Justice

Robert Reich Breaks Down EpiPen Price Hike

To even the most cynical observers of the pharmaceutical industry, the decision of Mylan to increase the price of the emergency anti-allergy kit EpiPen by almost 550 percent in less than a decade was tough to fathom.

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As backlash against the company's EpiPen price hike continues to unravel, it remains somewhat difficult to answer a very simple question: why did they do it?

Luckily, political commentator Robert Reich stepped in Thursday and provided a succinct explanation in a Facebook post.

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Recent spikes in Mylan executives' salaries provide a clue to what was going on behind the scenes, he explained. And the former Secretary of Labor doesn't think they're being rewarded for good behavior.

Reich argued that the company linked executive salaries to profit goals. 

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He linked to a Thursday Wall Street Journal report detailing a program Mylan introduced two years ago that provided incentives for big sales with huge salary increases.

From the WSJ:

"Companies commonly give their executives incentives by linking their pay to earnings or stock-price goals, and companies are free to raise prices as they see fit. But some industry watchers say Mylan’s incentives may have played a role in the steep price increases for the EpiPen, a medication injector that many school-age children and others depend on to reverse severe allergic reactions."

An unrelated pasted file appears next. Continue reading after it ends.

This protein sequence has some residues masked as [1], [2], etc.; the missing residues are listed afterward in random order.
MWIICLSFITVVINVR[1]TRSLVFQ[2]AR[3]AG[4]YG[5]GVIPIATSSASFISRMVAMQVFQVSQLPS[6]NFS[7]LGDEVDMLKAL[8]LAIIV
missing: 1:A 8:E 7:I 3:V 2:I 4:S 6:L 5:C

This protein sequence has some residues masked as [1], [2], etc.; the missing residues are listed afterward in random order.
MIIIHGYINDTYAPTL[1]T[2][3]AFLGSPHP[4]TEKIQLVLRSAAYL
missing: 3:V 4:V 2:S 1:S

“They are being compensated very heavily on hitting [earnings per share] targets,” analyst Ronny Gal told the WSJ. “We suspect Mylan realized that their EPS targets will be tougher to reach and decided to raise prices on EpiPen to make that target more achievable."

The New York Times put it more directly: "Given that EpiPen accounted for $1 billion of Mylan’s $9.4 billion in revenue in its most recent year, the allergy treatment’s price increases seem integral to meeting those targets and generating a big payday."

Mylan, for its part, has denied that the company's performance is primarily a result of EpiPen price hikes.

“Mylan has a large and diverse business, with more than 2,700 products sold in 165 countries and 600 products sold in the U.S. alone," spokeswoman Nina Devlin told the New York Times.